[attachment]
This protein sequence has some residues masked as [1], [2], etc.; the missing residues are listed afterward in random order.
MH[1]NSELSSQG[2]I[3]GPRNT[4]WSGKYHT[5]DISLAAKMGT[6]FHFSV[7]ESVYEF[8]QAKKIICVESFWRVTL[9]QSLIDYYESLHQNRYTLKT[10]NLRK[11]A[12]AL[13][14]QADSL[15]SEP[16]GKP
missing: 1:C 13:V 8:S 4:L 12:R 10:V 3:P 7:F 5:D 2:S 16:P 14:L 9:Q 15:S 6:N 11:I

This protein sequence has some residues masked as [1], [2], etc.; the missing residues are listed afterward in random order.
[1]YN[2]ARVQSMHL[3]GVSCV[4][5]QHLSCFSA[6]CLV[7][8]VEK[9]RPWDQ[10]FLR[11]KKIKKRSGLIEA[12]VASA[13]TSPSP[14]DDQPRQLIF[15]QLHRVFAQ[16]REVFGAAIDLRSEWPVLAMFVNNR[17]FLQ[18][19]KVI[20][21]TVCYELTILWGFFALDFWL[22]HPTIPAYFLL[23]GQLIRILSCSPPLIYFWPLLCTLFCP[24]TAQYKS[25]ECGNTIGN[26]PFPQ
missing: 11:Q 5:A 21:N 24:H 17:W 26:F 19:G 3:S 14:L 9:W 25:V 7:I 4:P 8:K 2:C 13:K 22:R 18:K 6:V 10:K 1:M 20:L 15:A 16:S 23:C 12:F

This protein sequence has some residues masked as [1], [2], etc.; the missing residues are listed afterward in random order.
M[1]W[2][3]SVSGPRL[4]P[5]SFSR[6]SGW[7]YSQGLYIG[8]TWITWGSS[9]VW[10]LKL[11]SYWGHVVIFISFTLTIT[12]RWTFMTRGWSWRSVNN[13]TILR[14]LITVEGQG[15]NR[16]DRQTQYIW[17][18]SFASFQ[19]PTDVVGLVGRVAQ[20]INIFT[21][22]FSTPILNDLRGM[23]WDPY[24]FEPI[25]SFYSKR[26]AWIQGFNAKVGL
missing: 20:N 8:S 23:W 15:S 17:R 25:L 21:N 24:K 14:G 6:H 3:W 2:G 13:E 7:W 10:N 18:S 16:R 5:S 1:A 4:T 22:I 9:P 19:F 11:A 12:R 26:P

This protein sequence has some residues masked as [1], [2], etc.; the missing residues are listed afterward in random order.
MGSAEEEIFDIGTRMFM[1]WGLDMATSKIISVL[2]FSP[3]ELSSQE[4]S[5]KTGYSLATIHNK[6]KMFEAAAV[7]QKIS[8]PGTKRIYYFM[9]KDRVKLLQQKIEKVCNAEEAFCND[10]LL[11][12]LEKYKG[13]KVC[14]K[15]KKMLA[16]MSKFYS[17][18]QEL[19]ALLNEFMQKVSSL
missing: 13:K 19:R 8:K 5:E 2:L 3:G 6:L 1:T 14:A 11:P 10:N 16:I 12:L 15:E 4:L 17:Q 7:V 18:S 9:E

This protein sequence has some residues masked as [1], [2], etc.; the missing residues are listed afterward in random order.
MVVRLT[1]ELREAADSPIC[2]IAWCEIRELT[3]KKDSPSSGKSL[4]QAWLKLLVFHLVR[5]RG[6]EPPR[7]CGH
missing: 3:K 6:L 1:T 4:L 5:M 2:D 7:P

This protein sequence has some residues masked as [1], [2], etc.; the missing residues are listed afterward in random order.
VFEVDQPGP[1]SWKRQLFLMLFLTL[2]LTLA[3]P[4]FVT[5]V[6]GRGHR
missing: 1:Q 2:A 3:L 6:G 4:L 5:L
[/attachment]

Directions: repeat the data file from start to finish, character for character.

This protein sequence has some residues masked as [1], [2], etc.; the missing residues are listed afterward in random order.
MH[1]NSELSSQG[2]I[3]GPRNT[4]WSGKYHT[5]DISLAAKMGT[6]FHFSV[7]ESVYEF[8]QAKKIICVESFWRVTL[9]QSLIDYYESLHQNRYTLKT[10]NLRK[11]A[12]AL[13][14]QADSL[15]SEP[16]GKP
missing: 1:C 13:V 8:S 4:L 12:R 10:V 3:P 7:F 5:D 2:S 16:P 14:L 9:Q 15:S 6:N 11:I

This protein sequence has some residues masked as [1], [2], etc.; the missing residues are listed afterward in random order.
[1]YN[2]ARVQSMHL[3]GVSCV[4][5]QHLSCFSA[6]CLV[7][8]VEK[9]RPWDQ[10]FLR[11]KKIKKRSGLIEA[12]VASA[13]TSPSP[14]DDQPRQLIF[15]QLHRVFAQ[16]REVFGAAIDLRSEWPVLAMFVNNR[17]FLQ[18][19]KVI[20][21]TVCYELTILWGFFALDFWL[22]HPTIPAYFLL[23]GQLIRILSCSPPLIYFWPLLCTLFCP[24]TAQYKS[25]ECGNTIGN[26]PFPQ
missing: 11:Q 5:A 21:N 24:H 17:W 26:F 19:G 3:S 14:L 9:W 25:V 7:I 4:P 8:K 2:C 13:K 22:R 18:K 6:V 10:K 1:M 20:L 15:A 16:S 23:C 12:F

This protein sequence has some residues masked as [1], [2], etc.; the missing residues are listed afterward in random order.
M[1]W[2][3]SVSGPRL[4]P[5]SFSR[6]SGW[7]YSQGLYIG[8]TWITWGSS[9]VW[10]LKL[11]SYWGHVVIFISFTLTIT[12]RWTFMTRGWSWRSVNN[13]TILR[14]LITVEGQG[15]NR[16]DRQTQYIW[17][18]SFASFQ[19]PTDVVGLVGRVAQ[20]INIFT[21][22]FSTPILNDLRGM[23]WDPY[24]FEPI[25]SFYSKR[26]AWIQGFNAKVGL
missing: 20:N 8:S 23:W 15:S 17:R 25:L 21:N 24:K 14:G 6:H 3:W 2:G 13:E 7:W 10:N 18:S 16:R 5:S 1:A 4:T 22:I 9:P 19:F 11:A 12:R 26:P

This protein sequence has some residues masked as [1], [2], etc.; the missing residues are listed afterward in random order.
MGSAEEEIFDIGTRMFM[1]WGLDMATSKIISVL[2]FSP[3]ELSSQE[4]S[5]KTGYSLATIHNK[6]KMFEAAAV[7]QKIS[8]PGTKRIYYFM[9]KDRVKLLQQKIEKVCNAEEAFCND[10]LL[11][12]LEKYKG[13]KVC[14]K[15]KKMLA[16]MSKFYS[17][18]QEL[19]ALLNEFMQKVSSL
missing: 13:K 19:R 8:K 5:E 2:L 3:G 6:L 1:T 14:A 11:P 10:N 16:I 12:L 15:E 4:L 17:Q 7:V 18:S 9:E

This protein sequence has some residues masked as [1], [2], etc.; the missing residues are listed afterward in random order.
MVVRLT[1]ELREAADSPIC[2]IAWCEIRELT[3]KKDSPSSGKSL[4]QAWLKLLVFHLVR[5]RG[6]EPPR[7]CGH
missing: 3:K 6:L 1:T 4:L 5:M 2:D 7:P

This protein sequence has some residues masked as [1], [2], etc.; the missing residues are listed afterward in random order.
VFEVDQPGP[1]SWKRQLFLMLFLTL[2]LTLA[3]P[4]FVT[5]V[6]GRGHR
missing: 1:Q 2:A 3:L 6:G 4:L 5:L